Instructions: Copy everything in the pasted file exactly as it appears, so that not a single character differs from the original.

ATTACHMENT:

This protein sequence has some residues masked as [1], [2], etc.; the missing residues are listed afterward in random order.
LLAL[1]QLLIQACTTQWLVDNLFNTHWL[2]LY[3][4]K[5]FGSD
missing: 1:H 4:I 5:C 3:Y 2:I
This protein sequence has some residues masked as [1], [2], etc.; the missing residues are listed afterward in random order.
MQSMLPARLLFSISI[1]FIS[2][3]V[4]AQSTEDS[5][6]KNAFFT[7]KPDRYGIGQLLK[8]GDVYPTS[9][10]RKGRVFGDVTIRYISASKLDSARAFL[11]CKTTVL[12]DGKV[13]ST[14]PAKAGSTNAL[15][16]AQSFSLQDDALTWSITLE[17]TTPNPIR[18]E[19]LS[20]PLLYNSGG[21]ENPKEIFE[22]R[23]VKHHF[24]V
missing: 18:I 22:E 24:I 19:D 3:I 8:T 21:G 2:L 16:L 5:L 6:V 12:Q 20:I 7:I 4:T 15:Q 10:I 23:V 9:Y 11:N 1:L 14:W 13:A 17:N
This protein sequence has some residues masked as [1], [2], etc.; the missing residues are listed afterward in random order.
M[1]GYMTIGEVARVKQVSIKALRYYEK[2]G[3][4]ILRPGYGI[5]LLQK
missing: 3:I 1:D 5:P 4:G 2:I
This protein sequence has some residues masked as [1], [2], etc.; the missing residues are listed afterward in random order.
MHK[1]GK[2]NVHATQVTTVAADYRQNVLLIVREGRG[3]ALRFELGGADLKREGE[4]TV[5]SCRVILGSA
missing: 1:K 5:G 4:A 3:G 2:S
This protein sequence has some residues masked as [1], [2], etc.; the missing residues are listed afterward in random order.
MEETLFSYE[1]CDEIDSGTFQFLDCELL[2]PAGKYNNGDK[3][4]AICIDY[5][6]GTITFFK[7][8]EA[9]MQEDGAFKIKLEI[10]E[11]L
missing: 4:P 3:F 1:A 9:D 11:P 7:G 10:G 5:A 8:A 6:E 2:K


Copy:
This protein sequence has some residues masked as [1], [2], etc.; the missing residues are listed afterward in random order.
LLAL[1]QLLIQACTTQWLVDNLFNTHWL[2]LY[3][4]K[5]FGSD
missing: 1:H 4:I 5:C 3:Y 2:I
This protein sequence has some residues masked as [1], [2], etc.; the missing residues are listed afterward in random order.
MQSMLPARLLFSISI[1]FIS[2][3]V[4]AQSTEDS[5][6]KNAFFT[7]KPDRYGIGQLLK[8]GDVYPTS[9][10]RKGRVFGDVTIRYISASKLDSARAFL[11]CKTTVL[12]DGKV[13]ST[14]PAKAGSTNAL[15][16]AQSFSLQDDALTWSITLE[17]TTPNPIR[18]E[19]LS[20]PLLYNSGG[21]ENPKEIFE[22]R[23]VKHHF[24]V
missing: 18:I 22:E 24:I 19:D 3:I 8:T 21:G 2:L 16:L 5:L 6:V 12:Q 20:I 7:I 4:T 15:Q 10:I 23:V 9:Y 11:N 1:L 14:W 13:A 17:N
This protein sequence has some residues masked as [1], [2], etc.; the missing residues are listed afterward in random order.
M[1]GYMTIGEVARVKQVSIKALRYYEK[2]G[3][4]ILRPGYGI[5]LLQK
missing: 3:I 1:D 5:P 4:G 2:I
This protein sequence has some residues masked as [1], [2], etc.; the missing residues are listed afterward in random order.
MHK[1]GK[2]NVHATQVTTVAADYRQNVLLIVREGRG[3]ALRFELGGADLKREGE[4]TV[5]SCRVILGSA
missing: 1:K 5:G 4:A 3:G 2:S
This protein sequence has some residues masked as [1], [2], etc.; the missing residues are listed afterward in random order.
MEETLFSYE[1]CDEIDSGTFQFLDCELL[2]PAGKYNNGDK[3][4]AICIDY[5][6]GTITFFK[7][8]EA[9]MQEDGAFKIKLEI[10]E[11]L
missing: 4:P 3:F 1:A 9:D 11:P 7:G 10:G 5:A 8:A 6:E 2:K